The Case Against Alternative Investments

Mark Meredith, CFP®

Alternative investments are the 8 Minute Abs of the financial industry. Great results are touted, but few will actually experience them.

Historically US equities have produced a total annualized return ABOVE the rate of inflation of 6.4%, while non-US earned 4.3% (1900-2022)*. Why would anyone ever want an alternative to that?

Outside of securing known distribution needs from your portfolio in lower-risk investments such as bonds, cash, CDs, and treasuries do alternatives bring a portfolio any additional benefit?

The Pitch

The asset management industry preys on the fears investors have about equity investing (as do annuity salesman but we’ve covered them before), which is rooted in emotions and not reality.

This is why every past equity crisis looks like a grand buying opportunity in hindsight, while every current crisis seems like the end of times.

Here are the common pitches from alternative asset managers:

  • Equities and bonds are about to embark on a long period of poor returns and traditional stock-bond portfolios will no longer work.
  • We have an uncorrelated asset that will still produce positive returns when that happens.
  • Pay us an obscenely high expense ratio and you will be saved.

Temporary declines in equity prices are a feature of markets, not a flaw. Trying to eliminate short-term declines will in all likelihood harm your long-term expected returns.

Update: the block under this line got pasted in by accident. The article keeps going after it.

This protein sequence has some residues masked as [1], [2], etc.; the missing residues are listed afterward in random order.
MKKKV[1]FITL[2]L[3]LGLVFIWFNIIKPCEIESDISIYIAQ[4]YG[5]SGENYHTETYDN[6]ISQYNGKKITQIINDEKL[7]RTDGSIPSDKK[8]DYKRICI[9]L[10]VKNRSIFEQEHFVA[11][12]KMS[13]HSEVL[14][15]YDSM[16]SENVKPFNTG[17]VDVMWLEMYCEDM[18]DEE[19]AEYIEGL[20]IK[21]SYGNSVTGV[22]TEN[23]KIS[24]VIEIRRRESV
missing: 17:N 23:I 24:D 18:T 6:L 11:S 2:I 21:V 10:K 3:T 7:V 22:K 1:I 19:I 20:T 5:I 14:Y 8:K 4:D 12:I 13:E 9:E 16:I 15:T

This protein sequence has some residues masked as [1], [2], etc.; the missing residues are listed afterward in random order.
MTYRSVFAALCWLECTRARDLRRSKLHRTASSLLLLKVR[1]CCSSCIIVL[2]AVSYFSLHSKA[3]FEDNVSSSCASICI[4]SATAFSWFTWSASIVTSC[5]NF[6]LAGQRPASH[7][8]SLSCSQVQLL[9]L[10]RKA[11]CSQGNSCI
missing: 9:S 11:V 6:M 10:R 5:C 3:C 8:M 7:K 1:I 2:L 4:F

The Reality

The reality is that we don’t have much history of alternative investments being used by retail investors, and if they will work when needed. I searched a database ( for funds that fall into the “Alternatives” category, there are 679 results produced.

How many are left when I screen for 15+ years of performance history in that group? Only 67.

The below image from Wes Crill of DFA shows the massive growth in these offerings after the 2008 market crash. The scars of the Great Financial Crisis market crash were still fresh, and the asset management industry saw an opportunity to lure people into alternatives at a time that happened to be a grand buying opportunity for equities. That coupled with very low interest rates on bonds, was a golden era to sell investors on alternatives.

You can find Crill’s full article here which goes on to show that liquid alternative funds as a group produced an average annualized return of 1.73% from 06/2006-06/2022, significantly lagging both equities and bonds.

Crill’s results in the DFA paper referenced above are consistent with an annual study produced by Morningstar called “Mind The Gap” which shows how investors underperform the very funds they are investing in. This happens from people buying, selling, and tweaking their portfolios at the wrong time.

This below image sums up their 2022 Mind The Gap study:

What stands out is that alternatives severely underperformed every other category even before accounting for the behavior gap. Below we see the performance of alternatives as a group in every calendar year from 2008 – 2021 compared to other asset classes.

Alternatives just barely outperformed taxable bonds in 2008, which was a year where diversification was desperately needed. What is apparent is that every year you see negative returns for US Equity or International Equity, you see negative returns for Alternatives.


To add insult to injury, the alternatives category on average has the highest fees of any category. Finance sketch artist, Carl Richards, came up with this beautiful illustration:

Morningstar’s 2021 Fund Fee Study showed the alternatives category had an equal weighted fee of 1.48%. For comparison, the equity portfolios created by Meredith Wealth Planning generally have expense ratios between 0.20% - 0.30%.